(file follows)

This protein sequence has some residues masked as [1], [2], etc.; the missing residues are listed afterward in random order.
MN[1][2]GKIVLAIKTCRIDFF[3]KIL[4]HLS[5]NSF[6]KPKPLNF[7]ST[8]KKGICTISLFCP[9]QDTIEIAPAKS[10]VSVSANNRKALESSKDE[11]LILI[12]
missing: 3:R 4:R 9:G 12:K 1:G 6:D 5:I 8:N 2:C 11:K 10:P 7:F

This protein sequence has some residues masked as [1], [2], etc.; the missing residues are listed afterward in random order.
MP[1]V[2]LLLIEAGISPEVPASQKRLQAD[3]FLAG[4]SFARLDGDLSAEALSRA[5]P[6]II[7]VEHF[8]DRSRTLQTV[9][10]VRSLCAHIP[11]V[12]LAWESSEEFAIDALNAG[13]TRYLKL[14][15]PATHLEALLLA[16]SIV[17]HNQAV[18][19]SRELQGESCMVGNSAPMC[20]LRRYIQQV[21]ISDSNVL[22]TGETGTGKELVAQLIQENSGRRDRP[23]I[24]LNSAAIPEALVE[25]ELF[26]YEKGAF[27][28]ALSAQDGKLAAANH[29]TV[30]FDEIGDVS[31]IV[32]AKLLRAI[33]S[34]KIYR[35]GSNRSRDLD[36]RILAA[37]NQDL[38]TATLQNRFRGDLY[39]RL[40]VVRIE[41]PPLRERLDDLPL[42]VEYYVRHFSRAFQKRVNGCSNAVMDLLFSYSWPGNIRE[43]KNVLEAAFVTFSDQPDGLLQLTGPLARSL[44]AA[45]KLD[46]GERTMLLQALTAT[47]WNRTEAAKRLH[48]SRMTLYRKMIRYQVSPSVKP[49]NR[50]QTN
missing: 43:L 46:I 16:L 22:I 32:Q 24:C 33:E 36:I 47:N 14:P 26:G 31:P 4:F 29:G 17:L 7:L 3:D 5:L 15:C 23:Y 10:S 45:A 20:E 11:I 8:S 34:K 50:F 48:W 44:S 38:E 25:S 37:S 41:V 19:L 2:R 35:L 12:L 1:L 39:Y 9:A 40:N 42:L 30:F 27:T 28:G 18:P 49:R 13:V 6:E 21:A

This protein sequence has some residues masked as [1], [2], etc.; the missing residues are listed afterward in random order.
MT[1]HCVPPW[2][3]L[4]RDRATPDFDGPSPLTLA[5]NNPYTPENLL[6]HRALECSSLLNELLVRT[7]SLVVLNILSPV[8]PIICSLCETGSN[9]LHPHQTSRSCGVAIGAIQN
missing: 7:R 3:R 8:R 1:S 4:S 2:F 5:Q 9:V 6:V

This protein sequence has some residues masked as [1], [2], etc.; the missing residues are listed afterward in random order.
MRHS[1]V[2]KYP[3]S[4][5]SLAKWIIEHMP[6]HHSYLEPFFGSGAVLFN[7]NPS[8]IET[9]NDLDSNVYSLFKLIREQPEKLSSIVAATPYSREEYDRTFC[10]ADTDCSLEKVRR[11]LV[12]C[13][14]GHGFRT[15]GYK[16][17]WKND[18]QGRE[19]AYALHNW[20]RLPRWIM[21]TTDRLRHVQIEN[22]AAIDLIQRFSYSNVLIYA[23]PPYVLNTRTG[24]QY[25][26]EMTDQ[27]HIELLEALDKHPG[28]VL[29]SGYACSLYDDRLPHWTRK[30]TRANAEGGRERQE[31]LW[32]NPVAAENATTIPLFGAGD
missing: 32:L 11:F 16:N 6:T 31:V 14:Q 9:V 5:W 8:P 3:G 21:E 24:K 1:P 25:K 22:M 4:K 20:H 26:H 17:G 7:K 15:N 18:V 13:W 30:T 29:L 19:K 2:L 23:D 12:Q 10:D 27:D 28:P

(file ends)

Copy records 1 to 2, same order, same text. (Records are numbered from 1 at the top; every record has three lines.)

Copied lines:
This protein sequence has some residues masked as [1], [2], etc.; the missing residues are listed afterward in random order.
MN[1][2]GKIVLAIKTCRIDFF[3]KIL[4]HLS[5]NSF[6]KPKPLNF[7]ST[8]KKGICTISLFCP[9]QDTIEIAPAKS[10]VSVSANNRKALESSKDE[11]LILI[12]
missing: 3:R 4:R 9:G 12:K 1:G 6:D 5:I 8:N 2:C 11:K 10:P 7:F

This protein sequence has some residues masked as [1], [2], etc.; the missing residues are listed afterward in random order.
MP[1]V[2]LLLIEAGISPEVPASQKRLQAD[3]FLAG[4]SFARLDGDLSAEALSRA[5]P[6]II[7]VEHF[8]DRSRTLQTV[9][10]VRSLCAHIP[11]V[12]LAWESSEEFAIDALNAG[13]TRYLKL[14][15]PATHLEALLLA[16]SIV[17]HNQAV[18][19]SRELQGESCMVGNSAPMC[20]LRRYIQQV[21]ISDSNVL[22]TGETGTGKELVAQLIQENSGRRDRP[23]I[24]LNSAAIPEALVE[25]ELF[26]YEKGAF[27][28]ALSAQDGKLAAANH[29]TV[30]FDEIGDVS[31]IV[32]AKLLRAI[33]S[34]KIYR[35]GSNRSRDLD[36]RILAA[37]NQDL[38]TATLQNRFRGDLY[39]RL[40]VVRIE[41]PPLRERLDDLPL[42]VEYYVRHFSRAFQKRVNGCSNAVMDLLFSYSWPGNIRE[43]KNVLEAAFVTFSDQPDGLLQLTGPLARSL[44]AA[45]KLD[46]GERTMLLQALTAT[47]WNRTEAAKRLH[48]SRMTLYRKMIRYQVSPSVKP[49]NR[50]QTN
missing: 43:L 46:I 16:L 22:I 32:Q 24:C 33:E 36:I 47:N 14:P 26:G 31:P 4:F 29:G 17:L 7:L 3:D 5:L 15:C 23:Y 10:S 45:A 20:E 11:I 8:S 34:K 50:F 48:W 44:S 38:E 25:S 37:S 41:V 19:L 2:R 35:L 12:L 1:L 39:Y 9:A 40:N 42:L 30:F 27:T 28:G 18:P 49:R 13:V 6:E 21:A